In an apparent reference to sanctions imposed after what it claims to have been a communications satellite launch, Kim asserted that "not only the peace and security of the country but also the dignity of the nation and sovereignty of the DPRK have been grossly violated by the high-handed acts of the U.S."

   "If such acts of the U.S. are allowed to go on, the DPRK would be totally deprived of the legitimate right to use space," he stressed.

   Kim returned home on July 20 after attending the NAM summit in Eqypt, according to the KCNA.

  
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North Korea Blasts Seoul's Plan to Set up Peacekeeping Force

SEOUL (Yonhap) -- North Korea on July 18 accused South Korea of seeking to reinforce its war capability and "provoke a second Korean War" after the government announced plans to set up a special military unit for overseas peacekeeping missions.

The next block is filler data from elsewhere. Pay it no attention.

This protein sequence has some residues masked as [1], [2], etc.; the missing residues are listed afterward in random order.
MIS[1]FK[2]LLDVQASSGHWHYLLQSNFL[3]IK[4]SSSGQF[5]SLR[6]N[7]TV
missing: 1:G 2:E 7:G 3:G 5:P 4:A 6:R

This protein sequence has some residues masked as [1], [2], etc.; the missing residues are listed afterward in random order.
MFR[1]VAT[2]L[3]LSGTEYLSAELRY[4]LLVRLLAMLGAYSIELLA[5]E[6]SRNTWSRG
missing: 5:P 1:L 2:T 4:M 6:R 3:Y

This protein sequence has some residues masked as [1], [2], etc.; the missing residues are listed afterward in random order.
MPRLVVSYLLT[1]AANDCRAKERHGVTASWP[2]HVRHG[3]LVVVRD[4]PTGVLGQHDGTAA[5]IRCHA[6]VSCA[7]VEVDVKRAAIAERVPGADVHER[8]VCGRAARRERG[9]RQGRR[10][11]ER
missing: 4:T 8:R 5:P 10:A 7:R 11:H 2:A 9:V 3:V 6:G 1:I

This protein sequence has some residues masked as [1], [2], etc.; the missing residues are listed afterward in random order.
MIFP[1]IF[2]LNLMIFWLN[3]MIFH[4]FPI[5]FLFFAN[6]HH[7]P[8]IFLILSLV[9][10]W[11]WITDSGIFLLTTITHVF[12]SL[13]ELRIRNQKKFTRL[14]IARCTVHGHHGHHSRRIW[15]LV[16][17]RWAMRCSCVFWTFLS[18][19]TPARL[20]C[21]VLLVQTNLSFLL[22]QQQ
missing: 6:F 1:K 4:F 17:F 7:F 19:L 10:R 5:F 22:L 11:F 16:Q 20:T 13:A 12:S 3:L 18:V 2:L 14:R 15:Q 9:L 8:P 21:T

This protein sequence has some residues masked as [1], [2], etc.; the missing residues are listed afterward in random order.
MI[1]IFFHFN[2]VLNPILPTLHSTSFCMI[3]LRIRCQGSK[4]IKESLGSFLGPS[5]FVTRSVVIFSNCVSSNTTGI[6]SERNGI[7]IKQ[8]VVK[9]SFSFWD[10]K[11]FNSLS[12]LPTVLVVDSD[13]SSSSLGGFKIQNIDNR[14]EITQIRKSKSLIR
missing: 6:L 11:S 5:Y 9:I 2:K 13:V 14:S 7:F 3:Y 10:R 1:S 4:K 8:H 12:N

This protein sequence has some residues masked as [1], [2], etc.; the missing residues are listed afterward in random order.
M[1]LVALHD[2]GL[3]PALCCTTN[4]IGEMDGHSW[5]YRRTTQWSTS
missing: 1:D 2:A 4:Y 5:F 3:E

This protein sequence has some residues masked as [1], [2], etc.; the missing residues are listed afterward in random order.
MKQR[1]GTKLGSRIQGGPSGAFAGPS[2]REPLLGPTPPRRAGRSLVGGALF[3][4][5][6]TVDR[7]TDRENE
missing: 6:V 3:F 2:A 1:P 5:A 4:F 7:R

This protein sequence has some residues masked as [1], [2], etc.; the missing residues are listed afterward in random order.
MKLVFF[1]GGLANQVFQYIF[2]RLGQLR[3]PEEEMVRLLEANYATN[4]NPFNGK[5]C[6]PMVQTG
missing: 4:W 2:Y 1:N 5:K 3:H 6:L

Last month, the South Korean Defense Ministry announced a plan to launch a 3,000-strong military unit that can readily be deployed to assist peacekeeping operations around the world. The plan comes as South Korea increases its role in multinational and U.N. security operations, the ministry said.

   The North Korean weekly Tongil Sinbo, a government mouthpiece, criticized the plan as a scheme to prepare for a second Korean War.

   Seoul aims to build up military experience and reinforce its wartime operational command ability through its participation in the U.N. peacekeeping operations, the weekly said.

   It claimed South Korea has accumulated a store of experience on how to maintain public peace and manage the people in case of emergency on the peninsula through its troop dispatches to East Timor and various other countries involved in regional dispute.

   Thousands of South Korean troops were also sent to Iraq, but only to take charge of large-scale long-range nighttime transportation operations, which has nothing to do with post-war rehabilitation but was part of preparations for a second war on the Korean Peninsula, the North asserted.